David wrote:

> Pushes, pulls, and accelerations are magnitudes that animals need to immediately process in order to survive.

If you try to explain acceleration to students, you'll see how unintuitive this concept can be. Most students, even after a course on classical mechanics, can't predict what will happen when you swing a ball around on a string and the string suddenly breaks.

And if you show them a big car pushing a little car through some mud and ask them to compare the force exerted by the big car on the little one to the force exerted by the little car on the big one, they'll usually get it wrong.

Classical mechanics is profoundly counterintuitive at first, which is why it required geniuses like Galileo, Newton and Leibniz to invent it and overthrow the more intuitive Aristotelian picture of physics.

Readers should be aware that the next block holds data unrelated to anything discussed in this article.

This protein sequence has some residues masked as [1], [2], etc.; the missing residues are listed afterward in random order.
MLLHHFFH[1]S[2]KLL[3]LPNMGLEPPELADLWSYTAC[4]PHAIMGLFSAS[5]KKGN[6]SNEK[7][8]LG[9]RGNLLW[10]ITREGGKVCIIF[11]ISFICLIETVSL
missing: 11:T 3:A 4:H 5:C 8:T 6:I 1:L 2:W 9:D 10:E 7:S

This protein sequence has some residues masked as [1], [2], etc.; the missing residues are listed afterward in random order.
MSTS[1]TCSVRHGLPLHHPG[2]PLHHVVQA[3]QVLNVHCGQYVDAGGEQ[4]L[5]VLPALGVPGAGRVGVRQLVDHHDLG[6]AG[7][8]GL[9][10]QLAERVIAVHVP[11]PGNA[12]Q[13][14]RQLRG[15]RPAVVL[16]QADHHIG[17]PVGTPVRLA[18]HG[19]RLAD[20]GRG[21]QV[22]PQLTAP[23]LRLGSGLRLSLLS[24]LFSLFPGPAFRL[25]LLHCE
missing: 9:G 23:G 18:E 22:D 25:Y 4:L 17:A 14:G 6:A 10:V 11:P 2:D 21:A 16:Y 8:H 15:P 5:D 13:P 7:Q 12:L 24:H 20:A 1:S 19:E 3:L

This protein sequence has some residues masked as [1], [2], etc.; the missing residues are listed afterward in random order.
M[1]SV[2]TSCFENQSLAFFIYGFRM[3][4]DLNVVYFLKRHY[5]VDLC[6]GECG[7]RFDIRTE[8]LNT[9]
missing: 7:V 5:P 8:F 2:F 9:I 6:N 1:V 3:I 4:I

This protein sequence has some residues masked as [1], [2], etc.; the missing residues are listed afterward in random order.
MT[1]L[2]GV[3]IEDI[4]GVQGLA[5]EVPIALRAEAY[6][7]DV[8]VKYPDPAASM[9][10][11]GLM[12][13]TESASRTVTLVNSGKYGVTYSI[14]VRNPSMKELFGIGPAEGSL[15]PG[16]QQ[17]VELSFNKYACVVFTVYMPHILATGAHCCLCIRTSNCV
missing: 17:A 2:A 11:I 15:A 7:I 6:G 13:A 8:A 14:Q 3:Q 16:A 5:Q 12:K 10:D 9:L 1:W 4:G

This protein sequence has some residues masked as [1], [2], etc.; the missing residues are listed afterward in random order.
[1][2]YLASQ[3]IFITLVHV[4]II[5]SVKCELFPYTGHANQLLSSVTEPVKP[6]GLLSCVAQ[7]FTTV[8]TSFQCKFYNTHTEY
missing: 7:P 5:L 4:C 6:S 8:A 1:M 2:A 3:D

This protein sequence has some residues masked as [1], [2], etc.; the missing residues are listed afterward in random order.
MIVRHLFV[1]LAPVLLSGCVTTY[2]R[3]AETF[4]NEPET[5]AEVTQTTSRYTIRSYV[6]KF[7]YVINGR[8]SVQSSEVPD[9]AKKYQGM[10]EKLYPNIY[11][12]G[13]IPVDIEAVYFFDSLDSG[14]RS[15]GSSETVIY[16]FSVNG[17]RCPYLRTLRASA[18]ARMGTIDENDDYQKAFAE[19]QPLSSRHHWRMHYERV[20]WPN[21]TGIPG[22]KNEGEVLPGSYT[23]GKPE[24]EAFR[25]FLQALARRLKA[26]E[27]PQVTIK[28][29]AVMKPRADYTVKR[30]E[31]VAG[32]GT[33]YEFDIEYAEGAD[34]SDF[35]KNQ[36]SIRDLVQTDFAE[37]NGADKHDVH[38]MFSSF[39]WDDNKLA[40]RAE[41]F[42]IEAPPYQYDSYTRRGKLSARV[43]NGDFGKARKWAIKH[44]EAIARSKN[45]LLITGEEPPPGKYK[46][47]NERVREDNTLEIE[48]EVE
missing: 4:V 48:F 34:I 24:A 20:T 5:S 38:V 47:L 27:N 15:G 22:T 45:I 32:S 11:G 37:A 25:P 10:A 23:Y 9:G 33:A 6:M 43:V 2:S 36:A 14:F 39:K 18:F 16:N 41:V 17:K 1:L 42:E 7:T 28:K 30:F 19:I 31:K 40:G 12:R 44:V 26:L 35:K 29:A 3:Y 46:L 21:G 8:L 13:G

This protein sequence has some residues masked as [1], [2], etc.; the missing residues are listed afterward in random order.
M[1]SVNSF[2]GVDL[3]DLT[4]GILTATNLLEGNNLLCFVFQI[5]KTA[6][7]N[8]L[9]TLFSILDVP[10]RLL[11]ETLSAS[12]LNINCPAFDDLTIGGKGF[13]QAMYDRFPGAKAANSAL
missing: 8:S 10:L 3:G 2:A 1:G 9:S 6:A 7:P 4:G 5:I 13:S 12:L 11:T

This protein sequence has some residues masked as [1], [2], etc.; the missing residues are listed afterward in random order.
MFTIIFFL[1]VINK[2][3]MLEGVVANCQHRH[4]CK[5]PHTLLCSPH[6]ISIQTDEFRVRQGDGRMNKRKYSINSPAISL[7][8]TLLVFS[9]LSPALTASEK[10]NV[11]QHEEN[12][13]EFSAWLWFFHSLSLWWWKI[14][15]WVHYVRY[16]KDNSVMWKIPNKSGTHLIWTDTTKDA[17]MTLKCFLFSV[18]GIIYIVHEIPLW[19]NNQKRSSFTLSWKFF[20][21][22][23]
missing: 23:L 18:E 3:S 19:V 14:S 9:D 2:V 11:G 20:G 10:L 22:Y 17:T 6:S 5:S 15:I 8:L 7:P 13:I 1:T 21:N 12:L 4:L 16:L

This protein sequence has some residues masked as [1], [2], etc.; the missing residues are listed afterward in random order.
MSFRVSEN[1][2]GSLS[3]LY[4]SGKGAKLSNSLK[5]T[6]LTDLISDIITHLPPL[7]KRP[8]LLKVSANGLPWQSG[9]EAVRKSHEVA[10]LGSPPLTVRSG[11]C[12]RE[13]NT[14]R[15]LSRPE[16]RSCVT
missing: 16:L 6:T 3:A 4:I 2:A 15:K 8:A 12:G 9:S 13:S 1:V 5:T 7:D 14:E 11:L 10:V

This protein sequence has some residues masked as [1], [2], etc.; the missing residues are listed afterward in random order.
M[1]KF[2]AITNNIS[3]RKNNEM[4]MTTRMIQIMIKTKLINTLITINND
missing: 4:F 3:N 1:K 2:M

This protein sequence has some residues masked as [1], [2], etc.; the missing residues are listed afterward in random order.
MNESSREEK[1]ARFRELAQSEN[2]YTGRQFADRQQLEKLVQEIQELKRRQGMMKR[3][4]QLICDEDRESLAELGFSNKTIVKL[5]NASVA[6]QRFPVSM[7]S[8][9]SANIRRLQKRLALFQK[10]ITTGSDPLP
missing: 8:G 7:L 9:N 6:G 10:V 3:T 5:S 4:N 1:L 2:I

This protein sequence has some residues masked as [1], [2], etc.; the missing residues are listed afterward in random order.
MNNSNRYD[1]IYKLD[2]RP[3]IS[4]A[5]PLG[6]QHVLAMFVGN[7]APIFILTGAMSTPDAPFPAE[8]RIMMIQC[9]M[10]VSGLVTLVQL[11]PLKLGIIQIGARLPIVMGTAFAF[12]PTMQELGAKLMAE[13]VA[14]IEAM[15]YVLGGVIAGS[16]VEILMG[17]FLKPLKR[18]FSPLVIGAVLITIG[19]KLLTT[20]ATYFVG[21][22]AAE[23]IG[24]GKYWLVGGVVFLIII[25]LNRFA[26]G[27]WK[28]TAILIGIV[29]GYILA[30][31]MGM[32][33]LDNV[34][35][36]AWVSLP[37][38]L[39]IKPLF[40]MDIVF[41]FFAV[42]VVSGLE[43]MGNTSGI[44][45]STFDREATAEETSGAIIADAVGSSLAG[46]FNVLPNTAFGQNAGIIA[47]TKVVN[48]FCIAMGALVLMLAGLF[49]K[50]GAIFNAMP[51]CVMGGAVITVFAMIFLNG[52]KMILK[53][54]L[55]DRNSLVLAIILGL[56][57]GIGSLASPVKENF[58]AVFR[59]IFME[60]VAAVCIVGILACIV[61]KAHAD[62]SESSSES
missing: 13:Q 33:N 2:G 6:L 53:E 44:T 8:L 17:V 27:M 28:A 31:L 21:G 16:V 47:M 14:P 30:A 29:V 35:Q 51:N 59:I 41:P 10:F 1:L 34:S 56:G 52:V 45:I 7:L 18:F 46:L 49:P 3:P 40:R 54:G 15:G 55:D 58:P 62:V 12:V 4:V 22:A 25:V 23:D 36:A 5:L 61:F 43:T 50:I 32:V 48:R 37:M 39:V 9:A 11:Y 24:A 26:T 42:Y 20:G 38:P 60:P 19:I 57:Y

> Pushes, pulls, and accelerations are magnitudes that animals need to immediately process in order to survive.

If you try to explain acceleration to students, you'll see how unintuitive this concept can be. Most students, even after a course on classical mechanics, can't predict what will happen when you swing a ball around on a string and the string suddenly breaks.

And if you show them a big car pushing a little car through some mud and ask them to compare the force exerted by the big car on the little one to the force exerted by the little car on the big one, they'll usually get it wrong.

Classical mechanics is profoundly counterintuitive at first, which is why it required geniuses like Galileo, Newton and Leibniz to invent it and overthrow the more intuitive Aristotelian picture of physics.